A combination of high water level and strong winds eroded several spots along Blaine Marine Park, exposing dump debris and leaving the city with questions on remediation.
During a January 12 king tide storm, winds from the north pushed waves into the banks, city manager Michael Jones said during the February 8 city council meeting.
“With the combination of the high water level and the unusual wind direction, the waves caused quite a bit of damage,” he said.
Marine Park sits on a former landfill that is now exposing buried trash after the storm eroded banks, which extended up to 15 feet in some of the hardest hit areas, Jones said. The city placed safety fences along some parts of the shoreline because erosion reached the trail, he said.
If the city doesn’t act, Jones said fences, trail fragments and signs could be lost, but he cautioned the 2021 budget does not include money for these repairs.
“This is a really great example of what running on a really tight budget means,” Jones said. “We don’t have contingency.”
Jones presented council with three possible solutions that could be voted on during a future meeting. The first option, which Jones was unfavorable of, was to do nothing as the shoreline erodes and garbage continues to spill into the water. The second option was a modest shoreline permitting alternative that would use money from the parks and facilities maintenance budget to pick up trash and add things like wood debris to stabilize the shoreline.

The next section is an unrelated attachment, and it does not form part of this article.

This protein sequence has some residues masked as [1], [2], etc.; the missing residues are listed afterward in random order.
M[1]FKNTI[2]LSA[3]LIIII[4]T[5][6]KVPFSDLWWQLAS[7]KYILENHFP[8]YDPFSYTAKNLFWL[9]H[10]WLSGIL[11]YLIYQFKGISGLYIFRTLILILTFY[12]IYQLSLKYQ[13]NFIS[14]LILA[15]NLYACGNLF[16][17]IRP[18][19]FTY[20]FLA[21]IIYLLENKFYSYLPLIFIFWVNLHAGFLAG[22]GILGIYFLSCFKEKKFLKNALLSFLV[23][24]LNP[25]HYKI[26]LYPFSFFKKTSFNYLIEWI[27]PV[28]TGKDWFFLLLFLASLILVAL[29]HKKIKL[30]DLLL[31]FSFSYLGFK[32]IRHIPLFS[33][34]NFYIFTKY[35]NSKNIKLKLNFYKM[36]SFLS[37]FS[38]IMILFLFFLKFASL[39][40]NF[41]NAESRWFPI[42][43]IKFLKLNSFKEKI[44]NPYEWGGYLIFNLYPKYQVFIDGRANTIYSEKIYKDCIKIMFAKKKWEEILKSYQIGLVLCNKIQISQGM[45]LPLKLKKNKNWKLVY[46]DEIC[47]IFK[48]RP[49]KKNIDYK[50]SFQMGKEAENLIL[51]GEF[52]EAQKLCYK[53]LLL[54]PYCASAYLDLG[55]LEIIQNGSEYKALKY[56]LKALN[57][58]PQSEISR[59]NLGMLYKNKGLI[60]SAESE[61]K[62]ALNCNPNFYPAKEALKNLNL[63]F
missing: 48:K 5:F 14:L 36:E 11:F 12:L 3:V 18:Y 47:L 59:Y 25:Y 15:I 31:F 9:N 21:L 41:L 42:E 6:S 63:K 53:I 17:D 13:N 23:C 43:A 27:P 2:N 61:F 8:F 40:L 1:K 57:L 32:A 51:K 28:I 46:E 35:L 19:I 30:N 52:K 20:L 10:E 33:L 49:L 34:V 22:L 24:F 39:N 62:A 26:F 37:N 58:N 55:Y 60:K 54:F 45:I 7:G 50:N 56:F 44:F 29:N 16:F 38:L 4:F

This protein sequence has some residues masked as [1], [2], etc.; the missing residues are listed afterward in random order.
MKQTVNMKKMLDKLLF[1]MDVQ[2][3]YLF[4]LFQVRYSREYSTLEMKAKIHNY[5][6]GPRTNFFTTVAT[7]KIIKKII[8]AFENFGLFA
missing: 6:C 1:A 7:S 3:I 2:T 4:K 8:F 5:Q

The third option would be for the city to hire a geotechnical professional to develop a plan for the area, but Jones questioned if the city had money for consulting and said it wouldn’t have enough money to act on the consultant’s recommendations.
Regardless of which plan council choses, Jones said the city will continue to pick up the trash along the shoreline in the meantime.
This isn’t the first time king tides have eroded the shoreline and exposed trash along the beach. The Northern Light previously reported storms as recent as 2018 and 2012 also scattered landfill materials.
“We are aware, we are working on it, we are evaluating alternatives but it’s not something we’ll be able to go out and fix tomorrow,” Jones said.
Jones said he will come back to council with cost and timing estimates, and council could determine if they want to reprioritize funding or to dig into the reserves.
When asked by councilmember Eric Davidson if the city could go to the Port of Bellingham, who owns land under the park, or Blaine-Birch Bay Park and Recreation District 2 for funding, Jones said he believed the project would be out of the port’s scope, which focuses on economic development, but it might be possible to get partial funding from the parks district.
Councilmembers voiced concern on the trails’ proximity to cliffs that have eroded in the past. The trails were placed by the Planning and Community Development Department and then the Blaine Park and Cemetery Board recommended the placement, ultimately approved by city council.
“Looking forward, I would love for policy to include a little bit better thought and perhaps a geotechnical expert being brought in if we’re placing any future things on cliffs where there is the potential for this type of event to happen,” councilmember Richard May said.